Course Meeting Times
Lectures: 1 session / week, 2 hours / session
This is an advanced seminar that will analyze the effectiveness of development and planning theories from the perspective of practitioners who implement projects and policies based on such theories. The course will be organized around eleven implementation puzzles / course topics, which should be considered for re-theorizing both developmental and planning processes. The course will begin with a review of conventional theories of Development, Planning, and Implementation to set the stage for critical reviews of how such theories actually unfolded in practice. Then, drawing on the implementation experiences of projects and policies, the conventional theories will be revised particularly to fit organizational constraints which influence implementation outcomes. The ultimate goal is to create new planning sensibilities, which theorize from practice, not the other way around. Students will be required to focus on any one of the twelve implementation puzzles discussed in the class and write a paper on the multiple facets of any such puzzle. This kind of an understanding can lead to re-conceptualization of the developmental process, as nations develop, cities grow, and planning is practiced by professionals who do not conceptualize the process as either “top-down” or “bottom-up”, but seek an understanding of the connection between the two levels. Since the central purpose of the course is to cultivate a conversation between theory and practice, this class will be open to both graduate students and Special Program for Urban and Regional Studies (SPURS) / Humphrey Fellows.
MIT students were required to obtain permission of the instructors.
The choice of a dialectic approach to study the relationship between development, planning, and implementation is intended to foster critical thinking. Specifically, we expect students attending 11.S940 to develop two critical skills, which are the ability to understand conventional development and planning theories, then question the conventional understanding by looking at actual outcomes, and finally revise theory building in a way that is useful for practitioners. Even if this process sounds very clear-cut, the process is likely to be dialogic, and will rely on students reflecting on their own professional experience.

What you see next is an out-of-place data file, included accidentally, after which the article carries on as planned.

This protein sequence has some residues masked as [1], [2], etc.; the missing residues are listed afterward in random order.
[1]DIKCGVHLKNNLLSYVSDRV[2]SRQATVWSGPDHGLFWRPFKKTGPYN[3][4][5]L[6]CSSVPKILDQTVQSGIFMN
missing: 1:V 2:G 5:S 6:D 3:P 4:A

The main goal is not to replace conventional theories with non-conventional ones, but identify under what conditions any set of theoretical propositions hold. Hence, identifying conditions which determine development and planning outcomes is crucial.
One assumption that underlies this pedagogical approach is that it encourages unconventional thinking, and reflection in action—and not planning prescriptions based on pre-conceived ideas.
Course Format & Structure
The classes will start with lecture on each of the debates, followed by a seminar style discussion, in which students are expected to participate actively. The students will need to read the assigned material in advance as a way to prepare for an extensive in-class discussion. The weekly meetings will be organized around the twelve implementation debates, with the co-instructors taking the lead.
Students will be required to attend four panel discussions at The Department of Urban Studies & Planning (DUSP) on issues of implementation by leading scholars in the field.
We will also use online resources for information sharing, and to promote discussions on the challenges of implementation development policies and projects. These include the course website and group emails, as well as one alternative online platform created exclusively for the class. Students will decide collectively in the beginning of the semester their favorite option, such as a Facebook group, or a class blog. The engagement with the class through this alternative platform will be voluntary, but active participants will receive extra credit toward their final grade. All activities will be guided by appropriate codes of conduct and privacy procedures.
|Extra Credit (Online Activities)||
An additional level grade to the final grade (i.e., a B becomes a B+)